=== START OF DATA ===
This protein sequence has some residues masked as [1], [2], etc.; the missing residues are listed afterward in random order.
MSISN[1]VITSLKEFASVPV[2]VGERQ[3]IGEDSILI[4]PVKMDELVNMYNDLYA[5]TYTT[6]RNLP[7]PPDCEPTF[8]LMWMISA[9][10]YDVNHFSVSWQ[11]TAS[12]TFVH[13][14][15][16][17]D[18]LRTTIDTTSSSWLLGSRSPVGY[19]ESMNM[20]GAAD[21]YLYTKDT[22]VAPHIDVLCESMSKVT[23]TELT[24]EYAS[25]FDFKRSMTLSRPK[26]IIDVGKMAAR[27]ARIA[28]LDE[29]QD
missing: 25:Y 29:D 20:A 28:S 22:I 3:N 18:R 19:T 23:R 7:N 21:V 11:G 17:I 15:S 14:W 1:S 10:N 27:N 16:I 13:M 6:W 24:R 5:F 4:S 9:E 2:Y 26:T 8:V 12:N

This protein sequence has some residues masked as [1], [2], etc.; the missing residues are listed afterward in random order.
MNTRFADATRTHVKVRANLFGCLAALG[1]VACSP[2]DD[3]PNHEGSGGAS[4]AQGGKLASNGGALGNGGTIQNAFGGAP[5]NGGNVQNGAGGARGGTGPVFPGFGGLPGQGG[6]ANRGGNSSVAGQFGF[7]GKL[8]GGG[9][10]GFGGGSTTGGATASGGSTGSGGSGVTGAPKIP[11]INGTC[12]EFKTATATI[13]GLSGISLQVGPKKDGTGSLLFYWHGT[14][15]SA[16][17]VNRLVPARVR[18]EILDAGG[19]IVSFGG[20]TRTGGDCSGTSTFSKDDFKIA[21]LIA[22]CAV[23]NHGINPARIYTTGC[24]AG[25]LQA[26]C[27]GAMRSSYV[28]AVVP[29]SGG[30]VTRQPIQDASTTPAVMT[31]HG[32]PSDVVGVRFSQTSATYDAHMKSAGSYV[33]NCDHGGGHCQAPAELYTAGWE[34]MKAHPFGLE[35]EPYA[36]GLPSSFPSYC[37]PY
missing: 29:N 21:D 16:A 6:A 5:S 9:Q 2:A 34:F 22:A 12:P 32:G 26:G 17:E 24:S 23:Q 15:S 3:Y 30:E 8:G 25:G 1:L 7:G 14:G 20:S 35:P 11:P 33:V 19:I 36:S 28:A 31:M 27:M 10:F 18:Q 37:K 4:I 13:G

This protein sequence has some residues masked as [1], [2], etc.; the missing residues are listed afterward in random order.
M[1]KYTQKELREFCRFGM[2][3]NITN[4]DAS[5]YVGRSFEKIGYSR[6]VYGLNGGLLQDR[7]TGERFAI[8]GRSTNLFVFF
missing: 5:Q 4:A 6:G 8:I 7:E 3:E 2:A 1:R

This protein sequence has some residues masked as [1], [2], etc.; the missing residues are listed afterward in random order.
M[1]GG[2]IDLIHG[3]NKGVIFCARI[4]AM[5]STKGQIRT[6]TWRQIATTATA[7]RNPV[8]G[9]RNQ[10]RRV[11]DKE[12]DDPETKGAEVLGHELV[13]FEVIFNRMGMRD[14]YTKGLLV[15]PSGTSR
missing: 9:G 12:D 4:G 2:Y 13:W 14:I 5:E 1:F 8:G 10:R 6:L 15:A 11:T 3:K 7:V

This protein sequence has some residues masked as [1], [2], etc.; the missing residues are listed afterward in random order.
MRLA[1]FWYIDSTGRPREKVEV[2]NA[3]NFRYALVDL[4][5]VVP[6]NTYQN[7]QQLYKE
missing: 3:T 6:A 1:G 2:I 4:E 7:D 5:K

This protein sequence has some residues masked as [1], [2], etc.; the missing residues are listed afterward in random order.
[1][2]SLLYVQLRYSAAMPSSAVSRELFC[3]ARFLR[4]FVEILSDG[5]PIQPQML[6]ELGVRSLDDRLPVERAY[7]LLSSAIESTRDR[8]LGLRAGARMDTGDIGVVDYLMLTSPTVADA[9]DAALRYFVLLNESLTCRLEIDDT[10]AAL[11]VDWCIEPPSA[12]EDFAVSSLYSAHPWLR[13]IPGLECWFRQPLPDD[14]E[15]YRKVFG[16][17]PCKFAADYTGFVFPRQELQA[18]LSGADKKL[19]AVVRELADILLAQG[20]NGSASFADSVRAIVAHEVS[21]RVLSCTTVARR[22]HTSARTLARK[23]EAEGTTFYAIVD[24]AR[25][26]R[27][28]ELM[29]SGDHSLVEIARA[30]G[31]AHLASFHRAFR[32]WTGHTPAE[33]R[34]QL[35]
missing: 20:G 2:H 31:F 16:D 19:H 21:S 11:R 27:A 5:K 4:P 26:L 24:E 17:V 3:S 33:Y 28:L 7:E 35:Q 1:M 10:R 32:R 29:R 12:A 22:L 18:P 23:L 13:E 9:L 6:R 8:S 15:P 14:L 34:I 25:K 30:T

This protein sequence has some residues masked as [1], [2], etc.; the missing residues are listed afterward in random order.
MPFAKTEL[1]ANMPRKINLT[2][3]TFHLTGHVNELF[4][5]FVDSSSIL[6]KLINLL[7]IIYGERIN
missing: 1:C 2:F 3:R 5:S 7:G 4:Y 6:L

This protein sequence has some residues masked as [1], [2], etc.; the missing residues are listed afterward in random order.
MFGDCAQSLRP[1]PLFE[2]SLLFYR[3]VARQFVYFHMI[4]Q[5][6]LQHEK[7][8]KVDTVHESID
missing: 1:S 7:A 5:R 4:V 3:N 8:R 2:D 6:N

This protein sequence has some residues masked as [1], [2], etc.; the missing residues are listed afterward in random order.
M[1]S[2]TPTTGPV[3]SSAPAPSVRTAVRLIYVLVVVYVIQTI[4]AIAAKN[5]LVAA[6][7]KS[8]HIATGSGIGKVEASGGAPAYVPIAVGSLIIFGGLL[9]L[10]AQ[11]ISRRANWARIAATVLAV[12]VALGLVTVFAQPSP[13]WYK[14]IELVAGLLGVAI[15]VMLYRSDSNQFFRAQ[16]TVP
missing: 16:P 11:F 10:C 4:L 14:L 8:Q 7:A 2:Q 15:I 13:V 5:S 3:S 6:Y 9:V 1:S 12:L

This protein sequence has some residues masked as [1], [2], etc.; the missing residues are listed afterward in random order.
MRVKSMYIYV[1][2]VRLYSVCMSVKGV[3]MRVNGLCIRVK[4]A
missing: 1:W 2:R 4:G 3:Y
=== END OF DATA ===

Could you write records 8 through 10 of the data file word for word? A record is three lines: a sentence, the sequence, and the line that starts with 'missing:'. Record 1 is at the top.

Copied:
This protein sequence has some residues masked as [1], [2], etc.; the missing residues are listed afterward in random order.
MFGDCAQSLRP[1]PLFE[2]SLLFYR[3]VARQFVYFHMI[4]Q[5][6]LQHEK[7][8]KVDTVHESID
missing: 1:S 7:A 5:R 4:V 3:N 8:R 2:D 6:N

This protein sequence has some residues masked as [1], [2], etc.; the missing residues are listed afterward in random order.
M[1]S[2]TPTTGPV[3]SSAPAPSVRTAVRLIYVLVVVYVIQTI[4]AIAAKN[5]LVAA[6][7]KS[8]HIATGSGIGKVEASGGAPAYVPIAVGSLIIFGGLL[9]L[10]AQ[11]ISRRANWARIAATVLAV[12]VALGLVTVFAQPSP[13]WYK[14]IELVAGLLGVAI[15]VMLYRSDSNQFFRAQ[16]TVP
missing: 16:P 11:F 10:C 4:L 14:L 8:Q 7:A 2:Q 15:I 13:V 5:S 3:S 6:Y 9:V 1:S 12:L

This protein sequence has some residues masked as [1], [2], etc.; the missing residues are listed afterward in random order.
MRVKSMYIYV[1][2]VRLYSVCMSVKGV[3]MRVNGLCIRVK[4]A
missing: 1:W 2:R 4:G 3:Y